Why were 5th graders with vinegar and cinnamon suspended from school?

Fifth graders in New Jersey plotted detonating what they thought was a bomb, which turned out to be nonexplosive, at a nearby high school, another sign that schools are learning how to deal with difficult threats among increasingly young students.

Elaine Thompson/AP
A kindergartner works on programming during a weekly computer science lesson at Marshall Elementary School in Marysville, Wash. Schools are trying to deal with threats from younger students, as seen by a fake bomb threat at an elementary school in New Jersey Dec. 2.

The students were all aged 10 and 11 years. They were too young, fortunately, to have the chemistry background to make a bomb that could actually explode, but old enough, it seemed, to want to try it.

The students were suspended during an investigation into whether they plotted to bomb a high school, as schools learn to cope with concerns about violence among increasingly younger students. 

Officials at Clifton Elementary School in New Jersey called the police on Wednesday morning after finding a written plan by fifth-graders to detonate a bomb. Police began investigating and discovered a suspicious device that turned out to contain a harmless concoction of vinegar and cinnamon, according to Paul Milo of NJ Advance Media, although other sources have not confirmed its composition.

"It was not a prank," Bracken told NJ Advance Media. "They had a legitimate plan."

The fake bomb could not have hurt anyone, but the students intended to use it at a field trip to a high school, Albina Sportelli reported for the Clifton Journal. The students had a plan that they believed would detonate an explosive device, said Detective Sgt. Robert Bracken, spokesman for the Police Department in Clifton.

"They didn’t have the right equipment, but the intent was there," Mr. Bracken told the Clifton Journal. “This is very disturbing."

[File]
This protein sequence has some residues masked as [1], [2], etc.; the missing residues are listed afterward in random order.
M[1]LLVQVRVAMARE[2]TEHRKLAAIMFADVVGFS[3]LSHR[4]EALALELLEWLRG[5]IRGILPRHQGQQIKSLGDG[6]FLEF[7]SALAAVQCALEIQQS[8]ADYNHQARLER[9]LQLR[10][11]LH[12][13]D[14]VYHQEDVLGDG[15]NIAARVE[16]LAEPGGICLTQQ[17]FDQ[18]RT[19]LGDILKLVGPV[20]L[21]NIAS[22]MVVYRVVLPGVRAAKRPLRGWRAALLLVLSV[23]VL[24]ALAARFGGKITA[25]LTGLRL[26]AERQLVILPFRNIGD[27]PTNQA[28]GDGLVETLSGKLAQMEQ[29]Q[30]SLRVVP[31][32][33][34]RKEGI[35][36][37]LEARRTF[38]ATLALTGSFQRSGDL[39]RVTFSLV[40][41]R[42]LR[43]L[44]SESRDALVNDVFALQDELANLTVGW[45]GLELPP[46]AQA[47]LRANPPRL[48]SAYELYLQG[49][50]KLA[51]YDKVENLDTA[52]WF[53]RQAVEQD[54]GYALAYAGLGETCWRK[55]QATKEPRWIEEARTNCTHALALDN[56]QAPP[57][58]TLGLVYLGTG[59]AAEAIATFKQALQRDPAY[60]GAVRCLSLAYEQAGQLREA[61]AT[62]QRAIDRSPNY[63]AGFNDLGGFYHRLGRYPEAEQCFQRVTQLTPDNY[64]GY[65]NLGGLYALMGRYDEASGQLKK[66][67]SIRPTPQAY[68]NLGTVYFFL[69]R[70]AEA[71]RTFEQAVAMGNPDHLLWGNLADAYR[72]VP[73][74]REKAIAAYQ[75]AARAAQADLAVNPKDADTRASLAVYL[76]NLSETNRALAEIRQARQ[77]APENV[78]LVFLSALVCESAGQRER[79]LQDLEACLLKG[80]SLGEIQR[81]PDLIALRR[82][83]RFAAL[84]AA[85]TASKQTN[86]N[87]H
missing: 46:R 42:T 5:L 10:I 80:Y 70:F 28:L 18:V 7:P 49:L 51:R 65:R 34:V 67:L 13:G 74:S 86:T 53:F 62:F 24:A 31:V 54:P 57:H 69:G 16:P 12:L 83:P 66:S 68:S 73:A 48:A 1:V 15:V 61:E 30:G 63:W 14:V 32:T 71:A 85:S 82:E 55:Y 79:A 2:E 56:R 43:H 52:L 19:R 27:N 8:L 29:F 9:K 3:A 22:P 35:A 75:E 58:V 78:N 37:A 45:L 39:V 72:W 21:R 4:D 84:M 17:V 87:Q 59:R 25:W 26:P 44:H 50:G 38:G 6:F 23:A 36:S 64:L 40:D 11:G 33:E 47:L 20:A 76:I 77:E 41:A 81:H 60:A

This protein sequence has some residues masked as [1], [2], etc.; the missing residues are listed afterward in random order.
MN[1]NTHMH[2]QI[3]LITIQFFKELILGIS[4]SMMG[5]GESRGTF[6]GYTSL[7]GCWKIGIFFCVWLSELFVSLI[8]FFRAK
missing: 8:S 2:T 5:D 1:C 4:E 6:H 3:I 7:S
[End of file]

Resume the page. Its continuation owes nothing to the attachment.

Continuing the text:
Police talked with the students and released them to their parents. The school has suspended the students for now, and prosecutors must review the case before making any decisions about further action, Bracken told NJ Advance Media.

A teacher met students at the school doors to usher them in on Thursday morning, reported Stefanie Dazio for the Record. Parents of other students at the school have been surprised, and some said they wanted more notice from the school of such incidents.

Carrie Gould said she hesitated to bring her fourth-grader to school Thursday, but family members convinced her it would be even safer than usual with heightened security. 

"It's scary," she told the Record. "I know it's everywhere but it's too close to home."

The incident at Clifton Elementary School did conform to what is generally understood about those who plan violent acts in schools,  according to a US Department of Education school safety guide released in June 2013.

The plot was pre-planned, involved other students, and was ultimately halted by someone outside of law enforcement, despite their prompt response. The "most useful tools a school can develop" are teams that encourage communication between teachers, school officials, and law enforcement to work together. Clifton Elementary School employed just such a multidisciplinary approach in this incident.

Carlos Oliveros, who lives near the school and whose grandson attends as a fourth-grader, said Clifton Elementary School was usually "tough on kids," so this incident surprised him. He told the Record that school officials had told his grandson to stop making a gun sign with his hand during a recess game of "Cowboys and Indians," which he found excessive. 

In his opinion, administrators made the right call in this difficult situation, though, as the lines to protect student safety can be difficult to draw. 

"These days you can't over-react. You have to take everything serious," he told the Record. "I'm glad the teachers took action."

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